Genetic Studies on the Cayo Santiago Rhesus Macaques: A Review of 40 Years Of Research.

Widdig, A., Kessler, M. J., Bercovitch, F. B., Berard, J. D., Duggleby, C., Nurnberg, P., Rawlins, R. G., Sauermann, U., Wang, Q., Krawczak, Michael and Schmidtke, J. (2016) Genetic Studies on the Cayo Santiago Rhesus Macaques: A Review of 40 Years Of Research. American Journal of Primatology, 78 (1). pp. 44-62. DOI 10.1002/ajp.22424.

Full text not available from this repository.

Supplementary data:

Abstract

Genetic studies not only contribute substantially to our current understanding of the natural variation in behavior and health in many species, they also provide the basis of numerous in vivo models of human traits. Despite the many challenges posed by the high level of biological and social complexity, a long lifespan and difficult access in the field, genetic studies of primates are particularly rewarding because of the close evolutionary relatedness of these species to humans. The free-ranging rhesus macaque (Macaca mulatta) population on Cayo Santiago (CS), Puerto Rico, provides a unique resource in this respect because several of the abovementioned caveats are of either minor importance there, or lacking altogether, thereby allowing long-term genetic research in a primate population under constant surveillance since 1956. This review summarizes more than 40 years of genetic research carried out on CS, from early blood group typing and the genetic characterization of skeletal material via population-wide paternity testing with DNA fingerprints and short tandem repeats (STRs) to the analysis of the highly polymorphic DQB1 locus within the major histocompatibility complex (MHC). The results of the paternity studies also facilitated subsequent studies of male dominance and other factors influencing male reproductive success, of male reproductive skew, paternal kin bias, and mechanisms of paternal kin recognition. More recently, the CS macaques have been the subjects of functional genetic and gene expression analyses and have played an important role in behavioral and quantitative genetic studies. In addition, the CS colony has been used as a natural model for human adult-onset macular degeneration, glaucoma, and circadian rhythm disorder. Our review finishes off with a discussion of potential future directions of research on CS, including the transition from STRs to single nucleotide polymorphism (SNP) typing and whole genome sequencing. (C) 2016 Wiley Periodicals, Inc.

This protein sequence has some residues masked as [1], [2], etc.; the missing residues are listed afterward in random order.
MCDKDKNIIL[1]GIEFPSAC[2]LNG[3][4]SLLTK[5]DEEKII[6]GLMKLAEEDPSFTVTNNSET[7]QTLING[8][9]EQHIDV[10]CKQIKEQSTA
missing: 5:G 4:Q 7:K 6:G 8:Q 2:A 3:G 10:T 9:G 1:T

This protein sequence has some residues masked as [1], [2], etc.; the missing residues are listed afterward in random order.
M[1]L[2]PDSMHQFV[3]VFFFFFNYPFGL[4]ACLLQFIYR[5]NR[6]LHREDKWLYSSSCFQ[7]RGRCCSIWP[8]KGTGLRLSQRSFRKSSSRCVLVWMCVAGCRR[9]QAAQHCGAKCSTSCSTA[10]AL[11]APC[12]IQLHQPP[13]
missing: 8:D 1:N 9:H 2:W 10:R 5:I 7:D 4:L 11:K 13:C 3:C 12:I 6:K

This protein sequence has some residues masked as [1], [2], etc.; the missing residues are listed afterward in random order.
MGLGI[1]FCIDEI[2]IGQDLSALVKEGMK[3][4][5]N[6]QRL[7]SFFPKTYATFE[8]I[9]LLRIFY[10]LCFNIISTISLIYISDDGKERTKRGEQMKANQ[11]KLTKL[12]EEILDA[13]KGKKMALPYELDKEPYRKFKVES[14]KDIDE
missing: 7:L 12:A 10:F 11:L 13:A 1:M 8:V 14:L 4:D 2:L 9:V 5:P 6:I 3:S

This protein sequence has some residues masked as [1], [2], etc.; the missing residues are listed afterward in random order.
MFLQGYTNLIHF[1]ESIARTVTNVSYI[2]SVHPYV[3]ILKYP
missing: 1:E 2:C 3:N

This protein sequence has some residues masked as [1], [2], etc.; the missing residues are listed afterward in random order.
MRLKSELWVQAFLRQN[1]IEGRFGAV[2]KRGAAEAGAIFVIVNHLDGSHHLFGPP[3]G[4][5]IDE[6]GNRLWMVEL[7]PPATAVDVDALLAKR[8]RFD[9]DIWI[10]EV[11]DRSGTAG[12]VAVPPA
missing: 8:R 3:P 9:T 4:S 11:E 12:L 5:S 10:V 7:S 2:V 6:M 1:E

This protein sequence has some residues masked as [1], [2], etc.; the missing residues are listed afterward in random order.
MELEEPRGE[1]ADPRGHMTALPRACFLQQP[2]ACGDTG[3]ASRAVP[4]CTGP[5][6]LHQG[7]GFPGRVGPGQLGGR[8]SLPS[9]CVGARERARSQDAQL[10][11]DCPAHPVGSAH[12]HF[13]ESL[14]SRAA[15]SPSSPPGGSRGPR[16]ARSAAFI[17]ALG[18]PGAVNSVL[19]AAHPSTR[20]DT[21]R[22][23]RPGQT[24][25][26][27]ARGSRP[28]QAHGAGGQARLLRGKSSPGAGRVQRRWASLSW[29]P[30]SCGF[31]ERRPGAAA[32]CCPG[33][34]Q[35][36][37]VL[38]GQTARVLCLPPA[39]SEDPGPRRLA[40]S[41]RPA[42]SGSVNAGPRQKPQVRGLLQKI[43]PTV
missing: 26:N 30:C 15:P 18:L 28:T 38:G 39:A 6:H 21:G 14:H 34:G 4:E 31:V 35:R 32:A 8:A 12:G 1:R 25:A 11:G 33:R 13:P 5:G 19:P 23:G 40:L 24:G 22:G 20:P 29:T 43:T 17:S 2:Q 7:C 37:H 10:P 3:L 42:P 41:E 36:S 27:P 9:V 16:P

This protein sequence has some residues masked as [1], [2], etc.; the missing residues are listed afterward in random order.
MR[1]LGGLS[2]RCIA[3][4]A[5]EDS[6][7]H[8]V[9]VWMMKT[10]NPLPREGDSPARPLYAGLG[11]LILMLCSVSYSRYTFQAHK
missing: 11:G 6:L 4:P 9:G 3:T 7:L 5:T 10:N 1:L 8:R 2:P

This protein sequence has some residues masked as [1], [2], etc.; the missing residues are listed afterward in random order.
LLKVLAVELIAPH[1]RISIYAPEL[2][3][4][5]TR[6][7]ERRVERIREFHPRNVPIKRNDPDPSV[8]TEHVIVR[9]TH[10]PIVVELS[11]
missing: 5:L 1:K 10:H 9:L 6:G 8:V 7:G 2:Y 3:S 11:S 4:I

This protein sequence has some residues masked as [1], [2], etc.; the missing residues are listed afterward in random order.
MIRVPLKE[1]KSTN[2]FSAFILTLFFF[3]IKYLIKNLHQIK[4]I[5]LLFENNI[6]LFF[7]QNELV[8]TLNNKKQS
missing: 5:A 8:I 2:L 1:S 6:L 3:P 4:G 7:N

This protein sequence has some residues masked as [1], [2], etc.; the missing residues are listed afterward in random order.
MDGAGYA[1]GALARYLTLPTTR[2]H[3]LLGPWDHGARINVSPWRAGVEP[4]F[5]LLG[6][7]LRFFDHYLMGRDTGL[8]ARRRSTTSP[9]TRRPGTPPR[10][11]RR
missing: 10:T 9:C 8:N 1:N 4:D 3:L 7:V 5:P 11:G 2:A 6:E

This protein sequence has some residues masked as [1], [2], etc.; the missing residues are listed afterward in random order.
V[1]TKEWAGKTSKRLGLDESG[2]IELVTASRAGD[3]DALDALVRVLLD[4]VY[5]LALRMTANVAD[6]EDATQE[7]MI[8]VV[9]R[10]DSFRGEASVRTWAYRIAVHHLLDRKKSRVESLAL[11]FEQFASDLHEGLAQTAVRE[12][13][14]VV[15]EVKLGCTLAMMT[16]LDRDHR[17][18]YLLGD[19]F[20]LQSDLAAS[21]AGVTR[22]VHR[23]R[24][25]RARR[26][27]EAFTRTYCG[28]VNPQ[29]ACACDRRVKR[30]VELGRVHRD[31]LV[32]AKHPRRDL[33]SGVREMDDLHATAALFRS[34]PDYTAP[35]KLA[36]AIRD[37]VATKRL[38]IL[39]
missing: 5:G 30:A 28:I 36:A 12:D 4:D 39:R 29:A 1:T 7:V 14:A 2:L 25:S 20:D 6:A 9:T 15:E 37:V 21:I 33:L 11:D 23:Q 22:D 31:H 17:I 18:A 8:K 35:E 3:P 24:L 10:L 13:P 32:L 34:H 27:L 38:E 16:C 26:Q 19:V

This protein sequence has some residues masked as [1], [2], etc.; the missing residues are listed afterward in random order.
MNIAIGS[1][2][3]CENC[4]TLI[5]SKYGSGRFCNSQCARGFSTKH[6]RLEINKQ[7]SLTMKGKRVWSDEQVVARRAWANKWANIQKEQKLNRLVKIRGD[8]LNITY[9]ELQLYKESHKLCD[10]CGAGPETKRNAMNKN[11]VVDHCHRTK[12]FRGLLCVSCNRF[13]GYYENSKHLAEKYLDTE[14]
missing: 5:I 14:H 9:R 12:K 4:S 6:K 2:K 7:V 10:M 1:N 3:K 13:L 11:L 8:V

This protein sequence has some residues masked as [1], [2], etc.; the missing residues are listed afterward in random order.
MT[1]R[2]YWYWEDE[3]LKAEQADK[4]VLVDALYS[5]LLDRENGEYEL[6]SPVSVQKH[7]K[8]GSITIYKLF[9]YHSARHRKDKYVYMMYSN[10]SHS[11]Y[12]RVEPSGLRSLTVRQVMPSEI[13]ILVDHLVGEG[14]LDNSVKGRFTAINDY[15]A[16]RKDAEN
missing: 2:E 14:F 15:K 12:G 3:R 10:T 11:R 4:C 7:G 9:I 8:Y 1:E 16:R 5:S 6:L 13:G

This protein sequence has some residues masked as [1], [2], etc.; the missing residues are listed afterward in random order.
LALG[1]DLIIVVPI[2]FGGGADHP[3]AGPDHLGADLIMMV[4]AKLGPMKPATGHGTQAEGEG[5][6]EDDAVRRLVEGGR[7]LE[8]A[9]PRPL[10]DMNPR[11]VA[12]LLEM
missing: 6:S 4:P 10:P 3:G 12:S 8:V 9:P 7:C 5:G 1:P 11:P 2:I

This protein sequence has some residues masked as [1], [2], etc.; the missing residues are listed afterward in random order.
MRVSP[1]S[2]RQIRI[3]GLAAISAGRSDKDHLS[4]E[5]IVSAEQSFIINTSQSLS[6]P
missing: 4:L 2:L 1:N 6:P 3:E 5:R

Document Type: Article
Additional Information: Times Cited: 7 Widdig, Anja Kessler, Matthew J. Bercovitch, Fred B. Berard, John D. Duggleby, Christine Nuernberg, Peter Rawlins, Richard G. Sauermann, Ulrike Wang, Qian Krawczak, Michael Schmidtke, Joerg Si
Research affiliation: OceanRep > The Future Ocean - Cluster of Excellence
Kiel University
Refereed: Yes
Open Access Journal?: No
DOI etc.: 10.1002/ajp.22424
ISSN: 0275-2565
Projects: Future Ocean
Date Deposited: 01 Mar 2017 08:50
Last Modified: 17 May 2019 12:27
URI: http://oceanrep.geomar.de/id/eprint/36372

Actions (login required)

View Item View Item